FOX Undercover: Former residents casting Boston ballots - Boston News, Weather, Sports | FOX 25 | MyFoxBoston

FOX Undercover: Former residents casting Boston ballots

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Krystina Chan voted in Boston's Sept. 24 preliminary election, helping whittle down the field of 12 mayoral candidates to the current two. Problem is, she didn't live in Boston when she voted.

Chan lived in Malden, where has lived since June.

"I just moved out of Boston," she told FOX Undercover.

Chan is one of several Boston voters identified by FOX Undercover who cast a ballot in the September mayoral election but who didn't actually live in the city when they did. Considering the small number of voters checked, the findings suggest the problem is much greater.

Part of the problem may come from legitimate confusion over the rules. Some voters and even one of the mayoral candidates thought there is a grace period for voters who recently moved out of the city to still be able to vote there. Not so, according to Brian McNiff, spokesman for Secretary of State William Galvin, who said that, unlike state elections, there is no grace period for municipal elections.

Then there are voters who use "mattress addresses," a widely known secret involving voters who claim to live in the city while living in another community.

Whatever the reason, Chan even asked friend on Facebook, on the day of the preliminary, "Do u know if I'm still registered in ctown?"

"I think u are," her friend replied.

"My whole family lives here," she told FOX Undercover reporter Mike Beaudet.

"But you didn't live here when you voted," Beaudet replied.

"I just recently moved out. So I hadn't changed my voter registration," Chan said.

"Did you know that once you move out of the city you can't actually vote?" Beaudet asked.

"No," she replied. "Why would I vote if it was against the rules? Why would I do that?"

"I don't know. That's why we're asking you," Beaudet said.

Also saying he didn't know the rule is John Fitzpatrick. He moved to Saugus in January but also voted in September from a Charlestown address.

"You live here (in Saugus), why are you voting in the preliminary election?" Beaudet asked him last week.

"I just sold in January," he replied.

"But the election was last month. You live in Saugus, why are you voting in a Boston election?" Beaudet asked.

"Well I'm not a resident here yet," he said.

Actually he is a resident of Saugus, because residency kicks in once a move is made.

"Did anyone ask you to vote for a certain candidate?" Beaudet asked him.

"No, absolutely not," Fitzpatrick replied.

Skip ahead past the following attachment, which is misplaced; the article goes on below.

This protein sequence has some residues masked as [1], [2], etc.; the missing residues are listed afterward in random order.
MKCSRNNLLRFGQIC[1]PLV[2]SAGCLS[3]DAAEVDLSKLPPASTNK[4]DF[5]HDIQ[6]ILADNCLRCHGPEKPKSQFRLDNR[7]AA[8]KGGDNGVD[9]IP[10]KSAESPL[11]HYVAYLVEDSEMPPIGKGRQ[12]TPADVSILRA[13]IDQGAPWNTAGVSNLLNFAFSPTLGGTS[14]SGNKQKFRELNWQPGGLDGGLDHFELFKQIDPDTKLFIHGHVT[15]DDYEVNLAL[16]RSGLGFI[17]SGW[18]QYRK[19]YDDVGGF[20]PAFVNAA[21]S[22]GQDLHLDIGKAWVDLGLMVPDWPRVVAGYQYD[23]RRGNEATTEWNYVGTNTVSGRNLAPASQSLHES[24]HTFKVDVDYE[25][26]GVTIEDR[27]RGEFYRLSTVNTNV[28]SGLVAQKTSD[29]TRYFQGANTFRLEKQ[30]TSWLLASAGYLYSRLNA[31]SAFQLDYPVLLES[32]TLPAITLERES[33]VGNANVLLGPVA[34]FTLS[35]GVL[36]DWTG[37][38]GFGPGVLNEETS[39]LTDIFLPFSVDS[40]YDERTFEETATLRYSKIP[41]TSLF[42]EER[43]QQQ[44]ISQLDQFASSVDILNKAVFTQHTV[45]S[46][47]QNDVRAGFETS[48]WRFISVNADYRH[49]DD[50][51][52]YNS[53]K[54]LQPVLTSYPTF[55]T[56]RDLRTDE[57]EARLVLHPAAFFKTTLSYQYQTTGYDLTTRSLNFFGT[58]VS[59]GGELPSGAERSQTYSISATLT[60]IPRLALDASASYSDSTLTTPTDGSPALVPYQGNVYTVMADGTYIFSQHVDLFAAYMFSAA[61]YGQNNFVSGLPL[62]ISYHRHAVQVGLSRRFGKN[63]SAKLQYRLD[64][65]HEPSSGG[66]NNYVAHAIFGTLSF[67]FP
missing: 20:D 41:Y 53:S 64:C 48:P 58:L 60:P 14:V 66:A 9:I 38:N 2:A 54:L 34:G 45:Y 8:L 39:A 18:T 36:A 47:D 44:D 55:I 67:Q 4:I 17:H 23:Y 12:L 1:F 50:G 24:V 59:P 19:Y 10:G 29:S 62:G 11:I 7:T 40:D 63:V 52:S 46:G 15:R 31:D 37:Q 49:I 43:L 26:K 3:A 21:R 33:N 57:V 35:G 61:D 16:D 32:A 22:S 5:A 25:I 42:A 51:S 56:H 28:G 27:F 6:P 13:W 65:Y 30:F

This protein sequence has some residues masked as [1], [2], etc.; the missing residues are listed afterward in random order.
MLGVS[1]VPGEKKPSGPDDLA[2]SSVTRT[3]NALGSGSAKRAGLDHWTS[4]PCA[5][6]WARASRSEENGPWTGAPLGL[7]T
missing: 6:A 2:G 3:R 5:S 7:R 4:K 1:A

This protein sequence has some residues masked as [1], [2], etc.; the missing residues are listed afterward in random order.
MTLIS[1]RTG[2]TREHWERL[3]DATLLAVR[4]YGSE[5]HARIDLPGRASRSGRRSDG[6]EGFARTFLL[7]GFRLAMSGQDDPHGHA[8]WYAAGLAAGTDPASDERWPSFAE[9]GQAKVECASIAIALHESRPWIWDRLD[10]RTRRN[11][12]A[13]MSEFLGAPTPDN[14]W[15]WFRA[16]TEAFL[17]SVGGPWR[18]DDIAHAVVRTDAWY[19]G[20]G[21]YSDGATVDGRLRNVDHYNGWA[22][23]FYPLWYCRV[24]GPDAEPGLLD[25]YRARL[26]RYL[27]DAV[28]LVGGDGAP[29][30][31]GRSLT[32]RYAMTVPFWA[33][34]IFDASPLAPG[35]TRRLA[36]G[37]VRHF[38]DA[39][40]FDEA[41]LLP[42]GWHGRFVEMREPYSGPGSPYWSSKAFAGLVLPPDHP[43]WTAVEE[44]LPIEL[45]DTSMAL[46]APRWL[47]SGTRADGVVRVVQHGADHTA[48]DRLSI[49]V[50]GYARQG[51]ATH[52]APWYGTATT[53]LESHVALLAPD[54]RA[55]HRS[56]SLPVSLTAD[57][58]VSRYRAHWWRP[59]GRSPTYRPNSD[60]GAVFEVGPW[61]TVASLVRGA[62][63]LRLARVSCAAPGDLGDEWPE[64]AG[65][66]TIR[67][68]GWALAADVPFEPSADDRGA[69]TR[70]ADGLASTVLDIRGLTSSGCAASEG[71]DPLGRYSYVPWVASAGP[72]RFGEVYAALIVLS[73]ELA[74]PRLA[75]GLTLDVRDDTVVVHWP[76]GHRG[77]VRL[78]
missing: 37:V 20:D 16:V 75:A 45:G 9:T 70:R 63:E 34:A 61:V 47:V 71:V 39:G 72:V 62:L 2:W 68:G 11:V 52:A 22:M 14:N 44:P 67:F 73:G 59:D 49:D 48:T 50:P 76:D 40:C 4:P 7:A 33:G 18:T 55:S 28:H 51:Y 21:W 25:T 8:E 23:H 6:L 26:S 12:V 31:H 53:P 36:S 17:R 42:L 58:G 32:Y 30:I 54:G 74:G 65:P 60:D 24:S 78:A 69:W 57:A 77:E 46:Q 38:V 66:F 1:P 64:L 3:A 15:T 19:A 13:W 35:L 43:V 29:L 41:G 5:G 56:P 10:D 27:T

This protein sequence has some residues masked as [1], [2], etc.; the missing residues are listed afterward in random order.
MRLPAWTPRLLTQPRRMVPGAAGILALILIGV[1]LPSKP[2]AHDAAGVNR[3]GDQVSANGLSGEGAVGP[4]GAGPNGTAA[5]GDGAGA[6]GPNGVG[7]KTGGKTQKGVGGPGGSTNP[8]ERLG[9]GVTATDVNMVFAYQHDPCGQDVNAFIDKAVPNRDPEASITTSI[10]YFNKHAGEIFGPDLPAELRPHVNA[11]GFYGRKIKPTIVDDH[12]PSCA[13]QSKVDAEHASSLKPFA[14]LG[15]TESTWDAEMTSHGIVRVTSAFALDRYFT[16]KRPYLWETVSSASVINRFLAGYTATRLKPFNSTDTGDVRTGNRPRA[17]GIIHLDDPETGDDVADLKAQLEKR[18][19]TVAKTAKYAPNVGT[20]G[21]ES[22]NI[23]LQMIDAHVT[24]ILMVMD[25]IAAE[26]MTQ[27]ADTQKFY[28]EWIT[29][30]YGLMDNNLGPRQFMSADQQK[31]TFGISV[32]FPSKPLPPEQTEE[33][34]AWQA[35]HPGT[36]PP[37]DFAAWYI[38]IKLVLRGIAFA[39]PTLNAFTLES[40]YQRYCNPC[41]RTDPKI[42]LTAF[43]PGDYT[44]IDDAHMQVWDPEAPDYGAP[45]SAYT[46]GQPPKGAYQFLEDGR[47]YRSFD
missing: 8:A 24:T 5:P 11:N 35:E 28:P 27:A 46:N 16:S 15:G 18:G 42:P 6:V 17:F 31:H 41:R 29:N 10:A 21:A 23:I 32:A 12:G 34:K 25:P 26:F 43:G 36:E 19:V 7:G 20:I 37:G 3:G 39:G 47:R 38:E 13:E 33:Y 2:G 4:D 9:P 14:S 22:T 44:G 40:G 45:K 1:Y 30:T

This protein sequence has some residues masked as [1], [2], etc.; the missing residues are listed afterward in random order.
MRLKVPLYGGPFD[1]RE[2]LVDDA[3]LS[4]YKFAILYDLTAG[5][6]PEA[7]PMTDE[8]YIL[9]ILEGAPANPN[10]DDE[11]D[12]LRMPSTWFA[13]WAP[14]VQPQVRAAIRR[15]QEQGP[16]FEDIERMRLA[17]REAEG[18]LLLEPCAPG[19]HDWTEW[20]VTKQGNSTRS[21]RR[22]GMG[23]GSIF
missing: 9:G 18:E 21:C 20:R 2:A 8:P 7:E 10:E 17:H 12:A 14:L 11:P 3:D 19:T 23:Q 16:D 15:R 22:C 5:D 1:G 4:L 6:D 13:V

"Was it part of some movement to get people who didn't live in the city to vote?" Beaudet asked.

"Not that I know of," Fitzpatrick replied.

We found other examples of questionable voting.

James Greatorex and Michael Leonard are Boston firefighters who both own homes in Reading. They both signed homestead declarations, filed with the Registry of Deeds, saying their homes are their primary residences.

But city voting records show they both voted from Charlestown addresses during the preliminary election.

They both told FOX Undercover that they have always lived in Charlestown and that their wives, from whom both say they are separated, live in the respective Reading homes.

Another Boston voter isn't afraid to admit he doesn't live in the city. Richard O'Mara, the well-known owner of Cedar Grove Gardens in Dorchester, is registered to vote using his business address. But he has actually lived in Brockton since 2012.

"My identity is as a Bostonian. I spend more waking hours in the city of Boston than I do elsewhere. To tell me I can't vote, to me seems a little bit ridiculous," he said.

Gerry Cuddyer, chair of the Boston Board of Election Commissioners, said she hopes the voters we found were mistaken about the rules.

"But if they intentionally voted in the city of Boston knowing that they had no right to vote in the city of Boston, as a lifelong Bostonian I have to tell you, I'm really upset about it," she said.

"It seems like it would be pretty easy for someone to vote if they had been registered in the city in the past, even if they moved out?" Beaudet asked her.

"I don't think it would be easy. I think you would have a certain amount of moxie, we'll call it, to go out and do that," she said.

Cuddyer says her office looks into allegations of voter fraud that are reported as long as people sign their name to the complaint. Her office does not follow up on anonymous tips, even though the anonymous tips investigated and confirmed by FOX Undercover raised some serious questions about who's voting.

Any voter or the candidates can challenge a voter's residency at the polls, and Cuddyer said she would look into the voters identified by FOX Undercover.

Both mayoral candidates said they were concerned.

"The state should look into it, the city should look into it, it's against the law. It shouldn't happen," said Marty Walsh, the legislator from Dorchester.

But even Walsh wasn't clear on the rule that you can no longer vote in a municipal election once you move out of that municipality.

"I know if there are rules that if you move out of the city I think you have a year or so to reregister. if it seems to be a pattern something should be done," Walsh said.

Walsh's opponent, City Councilor John Connolly, called it "outrageous" that people living outside the city were voting in the city election.

"Are you concerned this could be a bigger problem?" Beaudet asked him.

"Well this is the first I'm hearing of it but it certainly concerns me if there could be a pattern there," Connolly said.

Both candidate flatly deny encouraging voters who live outside of the city to vote for them.

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